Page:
Religious persecution measure poses dilemma for Jews

WASHINGTON — Republican leaders in Congress are pushing ahead in their campaign to fight religious persecution abroad.

But it remains to be seen whether legislation now pending, which was inspired by the movement to free Soviet Jewry, will have substantial Jewish support.

Some religious groups and lawmakers have been actively seeking that support, saying Jews should be behind the effort given the historical alliances surrounding efforts to rescue persecuted Jews in the Soviet Union and elsewhere.

But many Jewish groups, echoing the Clinton administration, fear that the legislation would be ineffective and create more problems than it solves.

Meeting with religious leaders last week, House Speaker Newt Gingrich (R-Ga.) and Senate Majority Leader Trent Lott (R-Miss.) declared religious freedom a core U.S. value and vowed to make the fight against religious persecution a top legislative priority.

While stopping short of endorsing any specific legislation, their comments nonetheless gave a boost to supporters of the Freedom From Religious Persecution Act, which is beginning to move swiftly through the House and Senate.

The bill, sponsored by Rep. Frank Wolf (R-Va.) in the House and Sen. Arlen Specter (R-Pa.) in the Senate, would require economic sanctions against any country engaged in religious persecution. It would also give those fleeing religious persecution priority in gaining U.S. asylum.

It would create a new office within the White House to monitor the treatment of religious minorities around the world. The legislation would initially require the director of the office to examine the treatment of Christians, Tibetan Buddhists and Baha'is before moving on to other faiths.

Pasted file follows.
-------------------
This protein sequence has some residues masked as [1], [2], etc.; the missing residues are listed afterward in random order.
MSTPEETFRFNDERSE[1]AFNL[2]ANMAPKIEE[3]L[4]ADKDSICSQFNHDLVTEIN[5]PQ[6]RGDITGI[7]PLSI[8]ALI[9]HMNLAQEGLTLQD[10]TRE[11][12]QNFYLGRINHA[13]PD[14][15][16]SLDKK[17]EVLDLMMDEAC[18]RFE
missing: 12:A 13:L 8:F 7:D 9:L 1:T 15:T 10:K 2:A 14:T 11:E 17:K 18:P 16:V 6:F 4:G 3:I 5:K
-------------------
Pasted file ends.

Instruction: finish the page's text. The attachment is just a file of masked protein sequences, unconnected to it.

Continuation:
The bill's sponsors say most abuses are occurring within militant Islamic countries and the few remaining Communist nations. They have cited Sudan, China, Iran, Egypt, Pakistan, Vietnam and Algeria as some of the worst abusers of religious freedom.

The fight against religious persecution has emerged as a leading political cause in recent months, largely as a result of a grassroots campaign organized by a coalition of religious groups led by evangelical Christians.

The coalition has sought to model the campaign after the Jewish community's successful efforts to free Soviet Jews in the 1970s and 1980s.

Proponents, in fact, hope the Wolf-Specter legislation can provide a shot in the arm for their cause, reminiscent of what the 1974 Jackson-Vanik Amendment did for Soviet Jewry. That legislation linked U.S. trade policy to a country's emigration practices.

Church leaders have sought input and support from their Jewish counterparts, but most Jewish organizations — along with a number of mainstream Christian groups such as the National Council of Churches — maintain serious reservations about the legislation.

While fully supporting the concept of combatting religious persecution, most Jewish legislative activists are worried that focusing solely on religious persecution could send a message that other forms of persecution — political or ethnic persecution, for example — matter less and detract from broader efforts to address human rights abuses in general.